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Most people, when giving a tour of the City of Atlanta to friends or family, usually find themselves starting more than one sentence with the phrase, “On this spot…” It’s pretty much a necessity in Atlanta to point out what was in a location because, as almost everyone knows, Atlanta has never been particularly sentimental about preserving its past. We are an out with the old, in with the new kind of city. It’s sad but don’t look away from the mirror, it’s who we are.

Atlanta’s idea of preserving its past usually has meant saving a few bricks, stones, columns or the occasional facade but often not in their original location. The effort to save the Fox Theater galvanized the city like no event in its history and it gave hope to the city’s preservationists that we had turned a corner. But that was over 40 years ago and there is precious little evidence that a city-wide movement to hold on to our past has taken root. As one Atlantan once said, “We are a city of the future, not of the past.”

Be that as it may, it is worth keeping the on going preservation discussion alive, if for no other reason, that it helps us to define not just who we were but who we are. And to that end, we offer this week’s Stories of Atlanta.

Lance Russell is an Atlanta-based filmmaker and media communicator who, for over three decades, has been entrusted by clients to tell their stories. A seasoned producer with an innate ability to cut to...

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    1. Steve – I checked out the “Save 44 Acres” Facebook page and downloaded the handout. Think I’ll drive over there this weekend and see for myself. Thanks. – Lance

  1. Great “story”, Lance. I have long thought that a highway style historical marker should be placed along the sidewalk at this very spot…….the actual birthplace of what would become one of the most recognizable brands on the planet. Pemberton was a Civil War veteran who attained the rank of Lt. Colonel and moved to Atlanta from Columbus soon after the war. The story of the special concoction that he ‘cooked up’ there on Marietta St. is, of course, well known. His remains are buried in Linwood Cemetery in Columbus. My late father worked for many years ‘next door’ in an office building at 101 Marietta.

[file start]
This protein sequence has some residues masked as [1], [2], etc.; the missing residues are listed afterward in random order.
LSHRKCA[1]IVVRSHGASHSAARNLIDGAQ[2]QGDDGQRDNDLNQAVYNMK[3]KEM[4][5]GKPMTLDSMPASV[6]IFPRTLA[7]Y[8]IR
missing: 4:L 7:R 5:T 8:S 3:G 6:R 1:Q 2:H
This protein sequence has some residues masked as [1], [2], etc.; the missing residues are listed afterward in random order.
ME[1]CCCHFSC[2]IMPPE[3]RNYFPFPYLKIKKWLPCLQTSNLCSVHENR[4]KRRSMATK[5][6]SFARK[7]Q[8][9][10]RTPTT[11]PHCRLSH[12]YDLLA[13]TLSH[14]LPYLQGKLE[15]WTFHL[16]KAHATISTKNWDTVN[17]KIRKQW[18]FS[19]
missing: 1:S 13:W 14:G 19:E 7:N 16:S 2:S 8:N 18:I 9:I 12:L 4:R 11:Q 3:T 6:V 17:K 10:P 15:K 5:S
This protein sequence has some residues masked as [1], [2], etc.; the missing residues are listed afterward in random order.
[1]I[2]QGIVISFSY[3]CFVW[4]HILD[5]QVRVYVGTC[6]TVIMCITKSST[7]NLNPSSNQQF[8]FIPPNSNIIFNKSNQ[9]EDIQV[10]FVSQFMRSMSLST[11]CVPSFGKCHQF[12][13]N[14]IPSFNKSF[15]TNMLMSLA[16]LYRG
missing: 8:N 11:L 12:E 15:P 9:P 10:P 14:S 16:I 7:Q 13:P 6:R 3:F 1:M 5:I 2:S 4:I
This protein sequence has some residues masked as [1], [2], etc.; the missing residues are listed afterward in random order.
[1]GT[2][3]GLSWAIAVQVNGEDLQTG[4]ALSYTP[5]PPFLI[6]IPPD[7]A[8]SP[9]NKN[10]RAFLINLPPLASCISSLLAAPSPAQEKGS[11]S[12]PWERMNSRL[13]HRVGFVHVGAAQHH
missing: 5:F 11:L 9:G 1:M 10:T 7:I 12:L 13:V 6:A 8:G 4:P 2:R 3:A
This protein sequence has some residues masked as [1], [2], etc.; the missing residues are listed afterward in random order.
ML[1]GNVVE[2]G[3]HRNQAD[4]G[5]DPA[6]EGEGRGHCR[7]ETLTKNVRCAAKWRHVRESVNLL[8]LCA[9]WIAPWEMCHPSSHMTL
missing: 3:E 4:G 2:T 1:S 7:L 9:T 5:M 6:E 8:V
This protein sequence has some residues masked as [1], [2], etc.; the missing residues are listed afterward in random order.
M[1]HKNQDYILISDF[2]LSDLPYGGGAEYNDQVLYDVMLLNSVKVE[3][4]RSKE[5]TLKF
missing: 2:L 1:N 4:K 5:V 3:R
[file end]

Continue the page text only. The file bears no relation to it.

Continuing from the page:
1. Greg I so appreciate your comments, always informative. In researching this story I read that Pemberton suffered a saber wound during the Civil War. Apparently, as he was a pharmacist, he had access to morphine which he used to relieve the pain from his injury. Predictably, Pemberton became addicted and later began experimenting with Cocaine in hopes of replacing the morphine. You can guess the rest of the story. I’d never heard that.

  2. For my lifetime there have been no residential dwellings on Marietta Street from 5 Points westward for quite some distance. I wonder if there had been a thriving residential neighborhood bordering that major artery post Reconstruction. Pemberton’s home is substantially large and dignified indicating that, most likely, it did not stand alone but comparable to those of similar economic circumstances. I believe the painting of Pemberton’s home was created by the research and hand of Wilbur Kurtz without whose creations more of Atlanta’s significant past would be unknown.

    1. Don – thanks for the contribution and you are correct. That painting of, what I understand was a boarding house at 107 Marietta, was painted by Wilbur Kurtz, a man to whom all Atlantans are indebeted. He left us with such a treasure chest of images that, had it not been for Kurtz, we would never have had.

  3. @ Lance Russell This painting is on page 120 of Garrett’s “Atlanta and Environs, Volume II.” Garrett states that Coca-Cola owns the painting and that the house stood on the northeast side of Marietta St. between Spring and Barrow.

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